Pre-eclampsia and high blood pressure in pregnancy
A doctor speaks: Pre-eclampsia and why blood pressure is important during pregnancy
In this introduction, Dr Rehan-Uddin Khan (Consultant Obstetrician and Gynaecologist and Director of Medical Education, Barts and the Royal London Hospital) tells us more about pre-eclampsia and why monitoring blood pressure during pregnancy is important.
There are several risk factors that mean some women are more likely to develop pre-eclampsia in pregnancy. These factors include:
• having pre-existing high blood pressure
• being overweight
• being an ‘older mother’ (usually defined as over the age of 35)
• having a family history of high blood pressure or pre-eclampsia in pregnancy.
Risk factors mean there is a higher chance that the woman will develop pre-eclampsia in pregnancy. However, it does not mean that she definitely will, and women without any risk factors may also develop pre-eclampsia.
Dr Khan recommended that women who are concerned about their risks “ask questions of your midwife, your GP or your obstetrician”. They can advise on any extra checks or surveillance that might be needed in the pregnancy.
Different conditions and labels
There are different conditions in pregnancy which involve high blood pressure. Examples include ‘pregnancy-induced hypertension’, ‘pre-eclampsia’ and ‘HELLP syndrome’. These conditions are not the same, but they are often thought of as being linked because they all tend to involve high blood pressure in pregnant women. However, blood pressure is not the only feature of these conditions, and some have other signs and symptoms too.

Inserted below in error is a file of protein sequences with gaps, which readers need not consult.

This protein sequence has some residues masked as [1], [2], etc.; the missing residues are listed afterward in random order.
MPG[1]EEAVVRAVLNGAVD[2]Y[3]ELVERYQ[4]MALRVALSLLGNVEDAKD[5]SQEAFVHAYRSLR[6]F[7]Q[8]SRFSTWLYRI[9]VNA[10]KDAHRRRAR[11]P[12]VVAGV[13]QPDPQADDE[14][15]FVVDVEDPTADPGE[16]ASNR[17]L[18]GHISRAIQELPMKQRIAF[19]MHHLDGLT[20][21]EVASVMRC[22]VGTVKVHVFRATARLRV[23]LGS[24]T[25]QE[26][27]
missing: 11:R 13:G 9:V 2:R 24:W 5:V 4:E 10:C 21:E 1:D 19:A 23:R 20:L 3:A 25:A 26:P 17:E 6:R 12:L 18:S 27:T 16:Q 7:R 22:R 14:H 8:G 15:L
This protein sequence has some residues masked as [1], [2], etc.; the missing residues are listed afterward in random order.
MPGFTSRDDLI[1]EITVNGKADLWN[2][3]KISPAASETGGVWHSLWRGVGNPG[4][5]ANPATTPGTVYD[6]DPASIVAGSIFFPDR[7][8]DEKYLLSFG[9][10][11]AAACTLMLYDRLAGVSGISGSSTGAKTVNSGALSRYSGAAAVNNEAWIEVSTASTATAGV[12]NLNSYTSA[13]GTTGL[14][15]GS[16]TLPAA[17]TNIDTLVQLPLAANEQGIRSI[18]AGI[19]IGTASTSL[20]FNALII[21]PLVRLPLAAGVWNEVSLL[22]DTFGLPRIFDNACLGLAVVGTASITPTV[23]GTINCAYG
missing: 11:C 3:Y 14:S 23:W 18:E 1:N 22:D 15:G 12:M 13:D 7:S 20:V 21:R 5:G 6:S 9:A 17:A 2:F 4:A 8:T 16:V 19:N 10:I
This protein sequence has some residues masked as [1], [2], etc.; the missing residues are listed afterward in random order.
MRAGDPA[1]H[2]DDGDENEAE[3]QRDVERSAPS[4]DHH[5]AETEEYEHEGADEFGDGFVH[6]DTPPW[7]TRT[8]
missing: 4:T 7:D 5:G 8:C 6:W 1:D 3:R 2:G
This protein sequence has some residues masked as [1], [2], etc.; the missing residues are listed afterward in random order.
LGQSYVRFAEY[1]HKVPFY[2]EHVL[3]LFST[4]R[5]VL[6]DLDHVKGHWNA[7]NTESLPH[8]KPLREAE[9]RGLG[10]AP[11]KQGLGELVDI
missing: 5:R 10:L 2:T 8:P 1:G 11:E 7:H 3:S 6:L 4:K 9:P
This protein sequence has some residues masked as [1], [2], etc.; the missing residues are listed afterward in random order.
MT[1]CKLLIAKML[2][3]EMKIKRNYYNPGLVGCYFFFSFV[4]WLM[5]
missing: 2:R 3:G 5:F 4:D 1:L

The different names and labels for various conditions involving high blood pressure in pregnancy can be very confusing. Dr Khan said that sometimes a woman’s diagnosis can shift quite quickly. Changes are identified in her symptoms and test results: “For example, a woman may be diagnosed with pre-eclampsia because she has high blood pressure and protein in the urine but it might be that 48 hours later, she is diagnosed with HELLP syndrome because blood tests show evidence of liver enzymes leaking into the circulation and of changes to the red blood cells knowns as haemolysis and a reduction in the level of platelets. These two diagnoses are not in conflict with each other but demonstrate that pre-eclampsia can progress over time”.
For our website, we talked to 41 women and their partners about blood pressure in pregnancy. We heard from a wide range of people whose experiences ranged from one end of a scale (e.g. those who self-monitored their blood pressure as part of a medical study called BuMP and did not go on to develop any high blood pressure problems) through to the middle (e.g. those who were moderately affected by high blood pressure problems) and to the other end of the scale (e.g. those who were severely affected by high blood pressure problems). The number of people spoken to with a particular severity of their experiences is not reflective of the number of cases in the population overall. For example, we interviewed quite a few women who had HELLP syndrome although, as Dr Khan explained, “Pre-eclampsia is a relatively common condition but HELLP syndrome is rare”.